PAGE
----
TEXT: Luke 15:1-10
Which one of you, having a hundred sheep and losing one of them, does not leave the ninety-nine in the wilderness and go after the one that is lost until he finds it? (Luke 15:4)
Labour Day weekend has come and gone. September is in full swing. This is the time of year when churches wake up from a long summer nap and get moving. Vacationers return. Committees resume their work.
The church board starts meeting again. The choir starts practicing again—and singing again—after a long summer absence. Organizing is underway for the turkey supper … and some of us are even beginning to plan for Advent and Christmas!
And you know, it’s very satisfying to look around and see the church doing what the church is supposed to do. The flock is in good shape. Lots of people are helping out with this or that, taking responsibility and sharing leadership. We are grazing in the green pastures right next to the cool still waters.
Then we read our gospel lesson … and there’s a problem. This reading does not celebrate the flock which is all gathered together, grazing contentedly and doing the church thing.
Instead, it almost seems like Jesus cares more about the ones who aren’t here. That may seem unreasonable to those of us who faithfully show up every week and keep the institutional church humming … but it is the gospel.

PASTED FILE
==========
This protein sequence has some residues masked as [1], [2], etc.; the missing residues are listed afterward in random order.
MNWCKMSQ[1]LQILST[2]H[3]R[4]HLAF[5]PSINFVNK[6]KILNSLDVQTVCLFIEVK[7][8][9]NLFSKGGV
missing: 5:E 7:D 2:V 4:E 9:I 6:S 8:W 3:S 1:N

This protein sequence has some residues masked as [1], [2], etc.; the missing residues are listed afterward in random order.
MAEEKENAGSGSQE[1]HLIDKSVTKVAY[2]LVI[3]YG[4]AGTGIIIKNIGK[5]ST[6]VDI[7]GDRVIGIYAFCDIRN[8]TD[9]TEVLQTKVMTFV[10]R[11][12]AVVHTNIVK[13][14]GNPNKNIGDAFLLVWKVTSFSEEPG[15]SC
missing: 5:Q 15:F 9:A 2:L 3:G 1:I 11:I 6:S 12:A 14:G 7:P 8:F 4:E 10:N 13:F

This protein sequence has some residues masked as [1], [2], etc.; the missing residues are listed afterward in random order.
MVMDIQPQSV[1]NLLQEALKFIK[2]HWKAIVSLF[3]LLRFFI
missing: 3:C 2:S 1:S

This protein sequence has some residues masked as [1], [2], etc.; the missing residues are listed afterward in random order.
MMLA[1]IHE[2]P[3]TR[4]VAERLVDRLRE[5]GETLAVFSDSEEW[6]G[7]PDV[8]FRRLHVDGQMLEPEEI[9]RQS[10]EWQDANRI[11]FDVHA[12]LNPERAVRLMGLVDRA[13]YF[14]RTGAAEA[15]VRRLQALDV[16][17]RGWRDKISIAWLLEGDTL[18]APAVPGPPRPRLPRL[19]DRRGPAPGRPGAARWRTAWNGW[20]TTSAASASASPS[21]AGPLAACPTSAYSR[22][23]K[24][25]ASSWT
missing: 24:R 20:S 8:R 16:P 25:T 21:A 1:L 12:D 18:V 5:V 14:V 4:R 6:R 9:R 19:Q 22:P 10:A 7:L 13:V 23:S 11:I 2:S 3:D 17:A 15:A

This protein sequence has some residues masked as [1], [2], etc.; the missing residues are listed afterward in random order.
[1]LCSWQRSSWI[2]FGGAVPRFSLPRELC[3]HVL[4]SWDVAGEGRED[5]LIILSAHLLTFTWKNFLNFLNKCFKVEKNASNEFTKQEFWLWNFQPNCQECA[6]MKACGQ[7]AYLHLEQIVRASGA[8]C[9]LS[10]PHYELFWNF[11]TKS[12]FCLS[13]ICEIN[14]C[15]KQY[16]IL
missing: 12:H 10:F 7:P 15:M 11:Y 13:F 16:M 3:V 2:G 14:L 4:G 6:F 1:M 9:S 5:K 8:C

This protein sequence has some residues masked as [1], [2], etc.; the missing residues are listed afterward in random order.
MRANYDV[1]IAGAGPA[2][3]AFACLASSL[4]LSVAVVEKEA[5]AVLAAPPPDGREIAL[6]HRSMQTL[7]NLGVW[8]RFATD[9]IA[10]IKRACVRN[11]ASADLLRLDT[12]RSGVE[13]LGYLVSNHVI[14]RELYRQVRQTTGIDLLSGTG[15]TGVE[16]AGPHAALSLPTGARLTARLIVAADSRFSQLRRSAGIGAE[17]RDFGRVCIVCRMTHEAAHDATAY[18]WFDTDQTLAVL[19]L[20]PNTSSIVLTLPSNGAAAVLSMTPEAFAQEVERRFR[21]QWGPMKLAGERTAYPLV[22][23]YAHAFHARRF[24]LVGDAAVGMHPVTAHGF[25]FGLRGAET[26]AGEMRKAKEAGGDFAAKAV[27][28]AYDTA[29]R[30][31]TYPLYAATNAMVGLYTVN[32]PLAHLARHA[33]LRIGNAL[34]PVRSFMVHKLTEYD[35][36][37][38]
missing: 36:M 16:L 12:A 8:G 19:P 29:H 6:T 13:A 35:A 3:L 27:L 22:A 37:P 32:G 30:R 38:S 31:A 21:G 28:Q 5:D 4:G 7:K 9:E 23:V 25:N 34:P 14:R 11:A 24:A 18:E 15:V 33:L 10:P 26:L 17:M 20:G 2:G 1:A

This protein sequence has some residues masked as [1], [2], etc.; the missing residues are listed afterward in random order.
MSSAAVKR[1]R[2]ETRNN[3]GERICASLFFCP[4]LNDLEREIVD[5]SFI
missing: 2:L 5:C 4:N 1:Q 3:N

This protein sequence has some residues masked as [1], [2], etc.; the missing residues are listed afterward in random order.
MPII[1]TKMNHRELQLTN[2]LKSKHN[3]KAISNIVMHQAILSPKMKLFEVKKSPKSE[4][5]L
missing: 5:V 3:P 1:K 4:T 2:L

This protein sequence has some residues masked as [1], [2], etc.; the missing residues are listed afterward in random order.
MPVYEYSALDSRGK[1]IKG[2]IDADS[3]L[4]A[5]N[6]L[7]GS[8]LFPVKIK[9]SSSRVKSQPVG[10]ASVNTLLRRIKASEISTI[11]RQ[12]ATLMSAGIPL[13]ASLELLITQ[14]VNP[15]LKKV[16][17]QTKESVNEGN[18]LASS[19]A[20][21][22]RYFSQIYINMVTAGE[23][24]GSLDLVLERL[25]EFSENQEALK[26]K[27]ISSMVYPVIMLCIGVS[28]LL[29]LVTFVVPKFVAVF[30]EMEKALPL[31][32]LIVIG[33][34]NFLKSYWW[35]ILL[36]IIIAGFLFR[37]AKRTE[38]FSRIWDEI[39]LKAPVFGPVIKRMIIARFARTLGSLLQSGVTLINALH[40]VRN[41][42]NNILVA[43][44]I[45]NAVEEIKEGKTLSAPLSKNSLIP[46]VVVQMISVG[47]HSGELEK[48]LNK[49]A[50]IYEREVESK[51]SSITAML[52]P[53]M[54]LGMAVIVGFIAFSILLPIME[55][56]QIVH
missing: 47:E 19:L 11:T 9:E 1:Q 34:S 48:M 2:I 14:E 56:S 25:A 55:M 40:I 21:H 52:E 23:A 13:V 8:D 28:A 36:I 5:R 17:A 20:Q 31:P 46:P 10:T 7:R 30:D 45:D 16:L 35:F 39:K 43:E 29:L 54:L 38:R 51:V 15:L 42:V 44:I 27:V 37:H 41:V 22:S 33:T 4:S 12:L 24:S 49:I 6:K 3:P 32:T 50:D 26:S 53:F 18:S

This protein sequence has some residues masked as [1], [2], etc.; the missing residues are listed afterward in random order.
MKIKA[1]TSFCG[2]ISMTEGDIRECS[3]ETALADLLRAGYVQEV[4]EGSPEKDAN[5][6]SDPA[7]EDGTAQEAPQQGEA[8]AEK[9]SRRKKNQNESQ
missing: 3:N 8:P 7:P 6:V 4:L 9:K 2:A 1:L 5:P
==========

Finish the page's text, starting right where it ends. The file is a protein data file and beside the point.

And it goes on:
God cares deeply for each of us. God doesn’t just love humanity in general; God loves each and every person. To make plain this truth about God, Jesus tells two parables—about a lost sheep and a lost coin, and about how their owners searched and searched until they found even just one that was missing.
Jesus tells us that God is like a woman who will turn her house upside down to find even just one coin. Jesus says God is like a shepherd who will search high and low for even just one sheep.
There are no thorn bushes, no deep ravines, no alleyways, no hidden corners, no closets into which God will not go to find those who are lost—even just one.
Jesus came to save the lost—lost sheep, lost coins, lost brothers, lost prostitutes, lost loan sharks, lost fools, lost weaklings. Jesus came all this way looking for them. And those we have given up on or forgotten about or dismissed because of their unworthiness are the very ones that Jesus has headed out to look for.
Here’s a story I heard once. It’s about a little girl who was looking at all the pretty things in her mother’s jewelry box.
One item particularly fascinated her. It was an opal that had once been set in a ring, but which had come loose from its setting. The little girl liked the opal a lot. She liked how it sparkled, how its iridescence gave it different colors depending on how she held it and in what kind of light.
She liked looking at this opal so much that she took it out of the box and carried it around for a while until … well, you guessed it: she lost the small stone.
When she told her mother what happened, her mother began the most thorough search of their house the girl had ever seen. Her mother looked under rugs and between the sofa cushions. She swept. She looked everywhere. She was so energetic in her search that the little girl knew that what was lost must be truly precious.
The little girl had no idea her mother owned such a treasure, and she asked: “Is this the most precious jewel in the world?”
Her mother said, “No, there are jewels worth far more, that cost more. But this one was given to me by my great aunt, and—since she gave it to me—it’s precious to me, and I want to find it.”